House leaders opt for rainy day fund over tax cut
Michlewitz says makes more sense to bolster state savings account
STATE HOUSE NEWS SERVICE
GOV. CHARLIE BAKER’S proposal to double the tax exemption for dependent children was left out of a $714 million spending bill being debated Wednesday because leadership prioritized building up the state’s savings, a top House Democrat said.
House Ways and Means Committee Chairman Rep. Aaron Michlewitz said that instead of setting aside $175 million to pay for two years of the expanded tax break, he was proposing to increase the state’s latest deposit to the state’s “rainy day” account to $428 million, up from the $168 million recommended by Baker.
“It was a cost issue,” Michlewitz told reporters after a closed door caucus where he walked House Democrats through the surplus spending bill that will close the books on fiscal 2019.
The deposit into reserves would bring the balance of the state’s savings account to about $3.3 billion, according to the Massachusetts Taxpayers Foundation. The focus on bolstering the state’s financial safety net comes as the state’s economy growing more slowly, despite low unemployment.
Baker had proposed to create a special fund that would include enough money to cover two years worth of the $87 million annual cost of doubling the exemption affecting people with children or who care for dependent relatives who are elderly or have a disability. The doubling of the tax exemption from $1,000 to $2,000 would have helped about 1 million families by reducing income taxes by an additional $50 per dependent in the typical case, according to Baker, who called his proposal a “working families” tax cut.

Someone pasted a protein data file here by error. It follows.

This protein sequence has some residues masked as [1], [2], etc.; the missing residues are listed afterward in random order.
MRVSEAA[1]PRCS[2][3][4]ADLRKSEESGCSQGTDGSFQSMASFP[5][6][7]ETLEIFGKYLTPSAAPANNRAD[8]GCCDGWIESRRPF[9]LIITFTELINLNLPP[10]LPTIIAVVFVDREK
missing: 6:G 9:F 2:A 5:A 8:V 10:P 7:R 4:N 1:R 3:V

“We took all the different proposals that the governor put in that supplemental budget seriously and we analyzed all of them and I think at this point in time we felt that it was not the right time to be having that discussion,” Michlewitz said.
The governor also recommended decoupling Massachusetts from the federal tax code in order for businesses to continue deducting interest, as they had before federal tax reform. That tax break, worth about $37 million a year, was framed by the business community as likely to lead to investments in equipment and expansion. It was included in the House version of the bill that is expected to be shipped to the Senate later Wednesday.
Michlewitz defended choosing one tax break for businesses over another for families by asserting that the interest deduction is not something the state will have to pay for once the surplus is gone.
“The business decoupling piece we believe to be revenue neutral because it’s revenue we’ve never seen, it’s not been something that’s been allocated in the past so it’s not something we see as a potential cost driver,” he said.
Asked whether Democratic leaders were holding on to the idea of a family tax break for the revenue debate expected this fall in the House, Michlewitz said, “I think it’s too early to tell at this point in time.”
“That’s one of the issues that I’m going to be discussing with the chair today,” DeLeo said. “It’s still on the agenda.”
The closeout spending bill did include $50 million requested by Baker in one-time funding for the MBTA to allow it speed up repair and infrastructure improvement work to improve the rider experience on the T.
The funding was part of plan put together by the administration in June to improve inspections and accelerate repairs and track work across the MBTA in the wake of derailment of a Red Line car caused by a deteriorated axle.
Michlewitz had previously expressed some concern about the one-time nature of the MBTA expense, but said he reached a “level of comfort” with the request to include it in the spending bill.“It’s necessary,” Michlewitz said. “The MBTA did request it. I think it shows that there’s a continued need for this type of revenue for the MBTA in particular. Transportation as a whole, but the MBTA in particular. That’s why we’re supporting it going forward.”
“Hopefully we can have a bigger, broader discussion down the road,” he said.